By that time it had invested about $7 million in broad categories of information technology. "We had all this software running, and we felt abandoned and ignored," he says.
The health organization told Cerner so in November 1998. As it happens, the vendor had been developing an internal consulting business for about two years, and Eastern Maine became an early customer. That led to the current collaborative efforts to get more out of those millions of dollars invested in software.
Healthcare information systems companies have noticed the swing away from financial and patient-accounting approaches and toward provider cost control. They're scrambling to highlight their ability to instill clinical and decision-enhancing value.
Companies with a clinical information emphasis are displaying what they can do immediately for providers as well as what their wares can accomplish eventually when matched to a customer's operation.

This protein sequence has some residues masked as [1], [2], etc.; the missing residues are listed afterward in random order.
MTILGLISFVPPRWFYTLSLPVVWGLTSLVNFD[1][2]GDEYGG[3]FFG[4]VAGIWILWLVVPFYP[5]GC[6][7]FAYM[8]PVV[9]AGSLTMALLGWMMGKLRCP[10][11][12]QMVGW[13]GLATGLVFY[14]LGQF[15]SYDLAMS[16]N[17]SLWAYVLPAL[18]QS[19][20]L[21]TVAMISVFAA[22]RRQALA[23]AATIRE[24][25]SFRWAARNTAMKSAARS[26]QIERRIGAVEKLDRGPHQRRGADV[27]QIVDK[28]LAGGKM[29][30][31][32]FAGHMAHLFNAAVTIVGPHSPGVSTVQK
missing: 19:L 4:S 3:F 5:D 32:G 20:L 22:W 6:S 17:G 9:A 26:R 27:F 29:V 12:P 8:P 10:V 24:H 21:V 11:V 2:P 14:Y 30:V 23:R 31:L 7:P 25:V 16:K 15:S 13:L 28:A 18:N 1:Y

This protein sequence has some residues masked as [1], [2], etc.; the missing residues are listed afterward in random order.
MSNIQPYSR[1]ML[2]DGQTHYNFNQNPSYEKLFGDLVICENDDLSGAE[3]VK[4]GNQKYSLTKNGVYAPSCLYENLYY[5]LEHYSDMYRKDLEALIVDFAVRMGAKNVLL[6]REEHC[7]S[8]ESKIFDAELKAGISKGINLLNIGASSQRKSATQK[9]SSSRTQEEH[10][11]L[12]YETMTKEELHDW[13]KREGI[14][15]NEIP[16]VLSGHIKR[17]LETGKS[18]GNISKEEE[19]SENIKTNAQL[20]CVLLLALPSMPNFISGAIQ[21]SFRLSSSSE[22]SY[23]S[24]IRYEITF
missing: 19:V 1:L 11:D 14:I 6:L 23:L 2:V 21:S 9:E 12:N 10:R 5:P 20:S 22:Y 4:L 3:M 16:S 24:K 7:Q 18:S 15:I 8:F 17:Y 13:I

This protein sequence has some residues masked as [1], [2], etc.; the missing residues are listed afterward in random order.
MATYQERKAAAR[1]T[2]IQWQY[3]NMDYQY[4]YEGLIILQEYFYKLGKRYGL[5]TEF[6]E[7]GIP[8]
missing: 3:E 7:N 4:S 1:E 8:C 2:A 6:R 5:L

Without much re-engineering of work processes, providers can reduce the turnaround time of lab results, says Randy Thomas, director of corporate strategy and marketing with Delray Beach, Fla.-based Eclipsys Corp.
Getting orders to the lab faster gets the results reported and entered into patient charts faster. Also, receiving test results quicker eliminates the need for doctors to reorder the same tests, she says.
A 62% decrease in the time to turn around lab results figured into a lower rate of resource utilization at Sarasota (Fla.) Memorial Hospital, says James Turnbull, CIO of the 529-bed facility. Other factors included computerized order sets, the checking of duplicate orders and decision support based on clinical rules entered into the system.
In Sarasota Memorial's study of 2,200 patient cases, physicians who regularly used order-entry, results-retrieval and other functions of a clinical system that Eclipsys installed reduced their resource usage 8% and decreased the length of patient stays 7%. Doctors who rarely used the system had increases of about 1% in resources used and length of stay.